Good deals of €713 for a three night minimum stay full board for two people may account for the full tables. https://www.iberostar.com/en/hotels/majorca/iberostar-llaut-palma/
Pollença old town (pueblo)
A week in Pollença town will satisfy the food lover and is much more interesting than the more densely populated port (and many other towns on the island). Huge competition for tourist and local euros ensures good value and quality. Many of them are around the main square Plaça Major which has a murmuring assurance that you are in the right spot, and where occasional suppertime jazz and local outdoor music sessions are held.
La Mercería Plaça Major, 12.
Describing itself as Italian and Mediterranean, with emphasis on Mallorquin, the mix of fresh and local works well. Superb pasta with seafood, risotto with wild local mushrooms, perfectly cooked entrecote steak with shoestring fries, baked cheesecake. Excellent, easy service.
La Sastreria Carrer d’Antoni Maura, 20.
Good Mallorcan food with Japanese options for a light change of style. Delicious whole fish. A few paces away from the square. Can’t go wrong here.
Onze Carrer d’Antoni Maura, 11
A restaurant with a wine shop attached where you can order the best local wines with €9 corkage added when dining. Good blend of contemporary food styles. A coeliac friend was well catered for. Entrance and tables also on the square.
Cellar El Moli Carrer del Pare Vives, 72
Away from the square, this is family owned, with old fashioned décor – exposed beams and tiling – and relaxed service. Good Mallorcan food, tops for paella and slow cooked goat and lamb.
Ill Giardino Plaça Major, 11,
Long standing favourite Italian with light dishes all day including penne arrabiata, fresh salads, with more substantial dishes in the evening.
Bars and coffee
La Mar Dolça Carrer de Sant Domingo, 27
Best coffee in town brewed by a proper barrista interested in the provenance and flavour profiles of his beans. Delicious breakfast and pastries with Argentinian influences, including delicious small pies. Near the main bus stop, taxi rank and Pollença museum in the Dominican cloisters (worth a visit).
Local institution next to the church. Very popular. Good ensaimadas. Breakfast to dinner, indoor and out.
La Bierria Monkey Bar Carrer del Temple, 7.
This is where mainly locals and some tourists mingle. Run by cool, young guys. Sit in, or out and listen to the cicadas nestling in the stone wall.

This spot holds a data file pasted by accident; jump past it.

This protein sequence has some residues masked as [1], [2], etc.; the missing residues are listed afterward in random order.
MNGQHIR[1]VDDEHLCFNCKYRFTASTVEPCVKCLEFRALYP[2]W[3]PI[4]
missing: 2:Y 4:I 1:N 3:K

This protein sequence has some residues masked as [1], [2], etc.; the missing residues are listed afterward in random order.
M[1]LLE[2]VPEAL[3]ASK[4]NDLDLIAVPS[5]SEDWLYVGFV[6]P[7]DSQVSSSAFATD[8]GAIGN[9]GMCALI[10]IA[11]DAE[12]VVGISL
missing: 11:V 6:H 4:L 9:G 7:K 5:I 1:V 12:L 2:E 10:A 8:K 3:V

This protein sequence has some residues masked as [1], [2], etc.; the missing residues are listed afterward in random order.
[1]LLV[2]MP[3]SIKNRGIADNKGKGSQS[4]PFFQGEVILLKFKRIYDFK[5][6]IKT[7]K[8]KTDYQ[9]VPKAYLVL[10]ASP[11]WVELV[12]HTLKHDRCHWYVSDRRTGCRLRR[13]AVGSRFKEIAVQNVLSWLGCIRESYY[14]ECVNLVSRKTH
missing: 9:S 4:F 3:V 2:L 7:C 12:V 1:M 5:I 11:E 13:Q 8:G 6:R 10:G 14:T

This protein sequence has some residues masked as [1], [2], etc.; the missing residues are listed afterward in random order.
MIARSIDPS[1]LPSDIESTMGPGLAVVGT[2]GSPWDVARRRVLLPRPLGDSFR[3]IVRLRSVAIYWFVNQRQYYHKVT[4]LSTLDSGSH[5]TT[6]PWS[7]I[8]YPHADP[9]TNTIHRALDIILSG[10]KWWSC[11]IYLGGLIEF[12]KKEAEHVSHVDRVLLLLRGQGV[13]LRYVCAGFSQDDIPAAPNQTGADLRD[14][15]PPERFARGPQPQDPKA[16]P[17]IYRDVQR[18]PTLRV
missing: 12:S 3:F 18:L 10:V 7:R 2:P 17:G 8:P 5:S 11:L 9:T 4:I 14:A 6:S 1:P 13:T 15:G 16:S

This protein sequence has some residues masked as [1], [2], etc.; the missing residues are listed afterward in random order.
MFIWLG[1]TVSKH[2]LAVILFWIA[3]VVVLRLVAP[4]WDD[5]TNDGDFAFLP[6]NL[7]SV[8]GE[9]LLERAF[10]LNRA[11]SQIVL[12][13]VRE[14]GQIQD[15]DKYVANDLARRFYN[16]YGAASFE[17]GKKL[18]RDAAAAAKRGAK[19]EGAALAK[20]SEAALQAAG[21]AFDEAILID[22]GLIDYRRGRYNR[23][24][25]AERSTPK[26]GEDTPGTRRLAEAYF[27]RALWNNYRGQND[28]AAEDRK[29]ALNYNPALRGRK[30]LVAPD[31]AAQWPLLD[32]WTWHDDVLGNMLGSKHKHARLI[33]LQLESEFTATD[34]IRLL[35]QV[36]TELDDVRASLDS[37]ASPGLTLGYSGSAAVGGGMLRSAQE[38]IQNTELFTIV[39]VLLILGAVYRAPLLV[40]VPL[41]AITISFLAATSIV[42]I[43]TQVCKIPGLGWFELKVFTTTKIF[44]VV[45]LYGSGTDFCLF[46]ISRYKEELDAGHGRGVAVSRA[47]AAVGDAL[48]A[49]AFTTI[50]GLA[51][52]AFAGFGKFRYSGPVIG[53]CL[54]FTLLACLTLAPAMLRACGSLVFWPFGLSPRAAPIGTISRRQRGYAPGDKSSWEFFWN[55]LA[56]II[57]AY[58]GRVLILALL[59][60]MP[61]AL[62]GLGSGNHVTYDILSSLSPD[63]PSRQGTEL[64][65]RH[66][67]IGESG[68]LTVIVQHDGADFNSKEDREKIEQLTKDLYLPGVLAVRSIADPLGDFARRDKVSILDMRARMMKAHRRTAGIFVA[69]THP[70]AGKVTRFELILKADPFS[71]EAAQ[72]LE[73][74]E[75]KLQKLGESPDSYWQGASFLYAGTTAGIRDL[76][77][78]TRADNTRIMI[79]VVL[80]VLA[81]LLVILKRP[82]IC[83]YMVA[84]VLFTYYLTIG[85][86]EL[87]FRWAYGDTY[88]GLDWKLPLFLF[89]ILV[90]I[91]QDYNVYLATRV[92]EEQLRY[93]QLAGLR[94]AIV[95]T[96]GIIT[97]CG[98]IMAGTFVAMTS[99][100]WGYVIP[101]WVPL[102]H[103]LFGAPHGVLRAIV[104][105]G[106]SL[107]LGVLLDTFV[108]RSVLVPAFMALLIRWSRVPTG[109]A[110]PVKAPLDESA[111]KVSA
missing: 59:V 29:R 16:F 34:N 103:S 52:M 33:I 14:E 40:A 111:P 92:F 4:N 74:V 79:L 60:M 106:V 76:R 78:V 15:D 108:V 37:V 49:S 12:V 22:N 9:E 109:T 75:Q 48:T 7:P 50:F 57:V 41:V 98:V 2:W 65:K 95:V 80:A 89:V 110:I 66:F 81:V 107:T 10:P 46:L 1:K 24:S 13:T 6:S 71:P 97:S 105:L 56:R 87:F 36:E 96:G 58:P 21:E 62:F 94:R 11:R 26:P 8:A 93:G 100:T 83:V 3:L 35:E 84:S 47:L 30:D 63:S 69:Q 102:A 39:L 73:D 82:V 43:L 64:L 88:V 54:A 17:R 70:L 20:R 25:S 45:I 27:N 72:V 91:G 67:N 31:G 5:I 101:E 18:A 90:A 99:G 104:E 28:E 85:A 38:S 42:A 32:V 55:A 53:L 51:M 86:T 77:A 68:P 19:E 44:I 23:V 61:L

Oh! Vermut Carrer de Colom, 3
Relaxed tapas and drinks. Ca’n Butxaca for delicious ice-cream is four doors away.
Sunday is market day until around 1.30pm. Local veg/fruit/cheese/ham/olive oil/sweets are good quality and interesting, though spices are cheaper and better in local supermarkets. Coachloads arrive around 11am in high season, but are usually gone by lunchtime.
To do in Pollença
Often has art/photo exhibitions in the museum.
365 steps with a view. On the way down by road, you can stop at each Station of the Cross.
Interesting 3k walk to the top to a church/café/rooms to stay. The latter part has small boulders. Not for flip flops.
Pollença town accommodation
There are plenty of hotels and Airb/bs on the island. Six of us rented Mansion Fabregues, a beautifully renovated, spacious town house with spacious bedrooms, top grade kitchen and bathroom facilities, and a cool courtyard, about 200m from Pollenca’s main square:
The port is far less interesting for food, but the sea has its draw, especially for families. There are plenty of houses to rent and stylish hotels on the promenade. Cooling breezes provide some welcome relief from heat at the height of summer.
Cappuccino café: On the front with all the other cafes and bars, part of an international chain, this is good for lunch and snacks. Across the bay is the fort/lighthouse owned by hedge funder Sir James Lupton where the Night Manager was filmed.
LLenaire Hotel: An hour’s walk (12 minutes by taxi) from Pollença pueblo in the hills towards the port has a cool, breezy terrace with a pre-dinner gin offer. A converted manor house, it has eleven bedrooms and an outdoor pool. Minimum stay 4 nights. Approx €400 double room per night.
Illa d’Or hotel: Lovely terrace for snacks and drinks. Double rooms from €102.
On the west coast, an old wooden train chugs comfortingly from Palma snaking around bends, through the tunnels of the Sierra de Alfàbia mountain range, over bridges and viaducts. Sitting on wooden benches with open windows, the start of the journey through the uninteresting outskirts of the city is longer than expected, but heading into the hills and through the citrus farms, you get what you bought into. Watch for mandarins and clementines in November, lemons from November, grapefruit December-March, juicy Canoneta oranges January-March. Cakes originating in North Africa feature them, sometimes caramelised. Lemons and oranges, pickled in local salt, are used in savoury dishes. You get off the train in Soller and can stay there or take a 15 minute tram journey to the port. The port is small and charming, on the bay with a backdrop of the Tramuntana mountains. There are hotels to stay in which look attractive. We had lunch in Fergus hotel, one of many on the boardwalk. The rooms looked good. https://reservations.fergushotels.com/fergus_style_sollerbeach